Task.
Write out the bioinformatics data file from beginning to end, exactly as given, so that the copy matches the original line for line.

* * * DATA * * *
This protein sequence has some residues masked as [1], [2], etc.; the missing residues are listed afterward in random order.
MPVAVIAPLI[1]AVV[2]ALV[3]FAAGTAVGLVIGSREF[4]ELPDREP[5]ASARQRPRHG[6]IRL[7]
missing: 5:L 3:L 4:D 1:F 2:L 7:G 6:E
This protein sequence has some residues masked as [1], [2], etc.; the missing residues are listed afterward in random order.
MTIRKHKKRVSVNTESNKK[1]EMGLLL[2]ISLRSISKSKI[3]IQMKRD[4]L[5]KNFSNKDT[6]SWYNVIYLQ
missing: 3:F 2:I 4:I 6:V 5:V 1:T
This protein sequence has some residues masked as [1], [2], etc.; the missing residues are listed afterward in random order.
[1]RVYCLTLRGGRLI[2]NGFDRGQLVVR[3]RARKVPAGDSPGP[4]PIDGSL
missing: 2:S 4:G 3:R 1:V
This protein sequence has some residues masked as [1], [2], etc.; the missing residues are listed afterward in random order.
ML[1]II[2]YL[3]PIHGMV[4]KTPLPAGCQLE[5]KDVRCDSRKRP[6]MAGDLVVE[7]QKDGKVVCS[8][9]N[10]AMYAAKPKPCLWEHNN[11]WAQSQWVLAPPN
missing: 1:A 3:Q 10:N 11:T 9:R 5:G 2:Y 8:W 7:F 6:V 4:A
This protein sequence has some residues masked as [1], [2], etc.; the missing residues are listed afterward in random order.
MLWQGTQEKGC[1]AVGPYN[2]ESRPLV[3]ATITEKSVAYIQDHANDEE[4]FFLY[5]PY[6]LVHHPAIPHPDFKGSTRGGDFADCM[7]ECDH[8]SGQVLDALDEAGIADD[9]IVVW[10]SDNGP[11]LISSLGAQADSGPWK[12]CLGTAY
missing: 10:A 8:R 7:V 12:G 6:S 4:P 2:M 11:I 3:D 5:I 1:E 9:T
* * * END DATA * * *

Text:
This protein sequence has some residues masked as [1], [2], etc.; the missing residues are listed afterward in random order.
MPVAVIAPLI[1]AVV[2]ALV[3]FAAGTAVGLVIGSREF[4]ELPDREP[5]ASARQRPRHG[6]IRL[7]
missing: 5:L 3:L 4:D 1:F 2:L 7:G 6:E
This protein sequence has some residues masked as [1], [2], etc.; the missing residues are listed afterward in random order.
MTIRKHKKRVSVNTESNKK[1]EMGLLL[2]ISLRSISKSKI[3]IQMKRD[4]L[5]KNFSNKDT[6]SWYNVIYLQ
missing: 3:F 2:I 4:I 6:V 5:V 1:T
This protein sequence has some residues masked as [1], [2], etc.; the missing residues are listed afterward in random order.
[1]RVYCLTLRGGRLI[2]NGFDRGQLVVR[3]RARKVPAGDSPGP[4]PIDGSL
missing: 2:S 4:G 3:R 1:V
This protein sequence has some residues masked as [1], [2], etc.; the missing residues are listed afterward in random order.
ML[1]II[2]YL[3]PIHGMV[4]KTPLPAGCQLE[5]KDVRCDSRKRP[6]MAGDLVVE[7]QKDGKVVCS[8][9]N[10]AMYAAKPKPCLWEHNN[11]WAQSQWVLAPPN
missing: 1:A 3:Q 10:N 11:T 9:R 5:G 2:Y 8:W 7:F 6:V 4:A
This protein sequence has some residues masked as [1], [2], etc.; the missing residues are listed afterward in random order.
MLWQGTQEKGC[1]AVGPYN[2]ESRPLV[3]ATITEKSVAYIQDHANDEE[4]FFLY[5]PY[6]LVHHPAIPHPDFKGSTRGGDFADCM[7]ECDH[8]SGQVLDALDEAGIADD[9]IVVW[10]SDNGP[11]LISSLGAQADSGPWK[12]CLGTAY
missing: 10:A 8:R 7:V 12:G 6:S 4:P 2:M 11:I 3:D 5:I 1:E 9:T